Planet Earth is getting hotter. One of the more confusing aspects of this global trend is the persistent, undeniable discomfort of winter. Even more confusing is when that chilly weather continues into April, May, or godforbidpleasenot June.
This might clear the confusion (but probably not the frustration): Those colder temperatures in the first half of the year might be due to warmer weather in the Arctic. Authors of a new study, published Monday in Nature Geoscience, found this trend looking at over 100 years of climate data from the Arctic and North America. This warm Arctic/cold North America connection has been particularly noticeable since 1990. And that doesn’t just mean you’ll be wearing a puffy jacket to Memorial Day cookouts from now on. Spring is an important time for agriculture, and the authors noted that US crop productivity declined by as much as 4 percent following warm Arctic years. Plus, those crops, along every other plant affected by the connected weather cycles, absorb less CO2—Arctic warming begets the potential for even more warming.
The Arctic is warming faster than anywhere else on the planet. This causes problems, because that big gob of cold air messes with large scale atmospheric circulations in the latitudes the US occupies. “The Arctic warming has a remote impact via atmospheric teleconnection,” says Jong-Seong Kug, an environmental scientist at Pohang University of Science and Technology in South Korea, and co-author of the new paper. Atmospheric waves, induced by polar forcing, convey signals to the middle latitudes.” What kind of signals? Well, the upper atmospheric waves could alter the position of key high or low pressure zones on either side of the North American continent. This would have huge consequences for how large scale weather systems travel, altering not just temperature, but precipitation, cloud cover, and a myriad of other ecosystem changes.
To make sense of how the Arctic was affecting North America, this study pulled data from a set of climate models called CMIP5. “These compile everything going on with Earth’s climate: human emissions of fossil fuels, interactions between the atmosphere and ocean, radiative forcing, clouds, and so on,” says Anna Michalak, a climate scientist at the Carnegie Institution for Science in Stanford, and co-author of the new paper. CMIP5 is necessary for this kind of research because it averages out the flaws of each individual climate model—Earth is too complicated for any one of them to replicate perfectly. “Let’s say you are trying to get a headcount of all the people who attended a rally, and you ask one person,” says Michalak. “That person’s count might be a bit off. But if you talk to 10 or 15 different people, you can get a good sense of the range of people who were there.” CMIP5’s operators ran the multi-model against historical data in order to vet the thing’s accuracy. Other researchers analyze smaller chunks of this massive database in order to make sense of how intercontinental climate systems interact.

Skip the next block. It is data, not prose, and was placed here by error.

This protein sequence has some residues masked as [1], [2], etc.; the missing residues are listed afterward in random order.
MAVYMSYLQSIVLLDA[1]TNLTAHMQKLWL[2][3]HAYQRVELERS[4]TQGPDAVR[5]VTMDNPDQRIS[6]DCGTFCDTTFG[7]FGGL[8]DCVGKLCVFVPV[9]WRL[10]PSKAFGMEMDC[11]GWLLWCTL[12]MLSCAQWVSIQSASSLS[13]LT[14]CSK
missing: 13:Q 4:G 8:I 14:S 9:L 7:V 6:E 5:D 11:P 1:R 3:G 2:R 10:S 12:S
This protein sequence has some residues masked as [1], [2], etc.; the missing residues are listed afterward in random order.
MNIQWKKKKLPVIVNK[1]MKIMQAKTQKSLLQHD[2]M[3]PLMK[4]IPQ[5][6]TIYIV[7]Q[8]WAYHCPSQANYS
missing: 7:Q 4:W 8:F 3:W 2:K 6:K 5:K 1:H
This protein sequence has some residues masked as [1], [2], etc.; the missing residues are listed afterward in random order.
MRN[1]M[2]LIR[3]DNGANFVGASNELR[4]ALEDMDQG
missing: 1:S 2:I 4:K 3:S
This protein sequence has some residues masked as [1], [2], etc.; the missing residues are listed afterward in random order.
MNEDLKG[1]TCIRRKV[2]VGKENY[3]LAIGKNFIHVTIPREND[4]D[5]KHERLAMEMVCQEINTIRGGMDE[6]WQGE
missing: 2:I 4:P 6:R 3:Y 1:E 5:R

The new research compared observational temperature data from the Bering Sea with temperature and plant growth data from the US from 1990 to 2010. They saw a pronounced trend of generally cooler winters and springtimes in the northern US and Canada, and dry weather around Texas and neighboring states. In terms of plant growth, these weather patterns stunted about 14 percent of the aggregate US ecosystem’s ability to uptake carbon dioxide.
And then there are the farms. Using historical state-level crop yield data from the National Agricultural Statistics Service of the United States Department of Agriculture, the researchers found that warmer Arctic years were associated with a 1 to 4 percent overall decline in agricultural yield across the US. But those are just the averages. Some states, like Texas, experienced as much as 20 percent decline. This kind of research could be used by farmers to plan accordingly—they could watch for warm Arctic winters, and plant later in the spring, for instance. But that’s no guarantee: The authors point out that their work merely identifies a trend. Weather cycles are notoriously complex, and don’t work in simple cause/effect relationships.
Still, you probably want to know what happens when you project the model forward in time. Wanna guess? Yep, things get worse. Warmer Arctic seems to result in even colder North American, and much more damage to plants. Of course, these scientists are modelers, not oracles, and it’s hard for them to model the effects exactly. “The vegetation growth does not linearly respond to the climate factors,” says Kug. “For example, when the temperature decrease about 10%, the vegetation damage does not increase by 10%. It may cause much more damages than 10%. We call this is nonlinear response.” Different species will respond to cooler springs, or hotter summers, in different ways. Some might migrate, some might die off, some might kick their production into overdrive. But that’s not much to warm the soul.
Full Story: US Farms Could Suffer as the Arctic Heats Up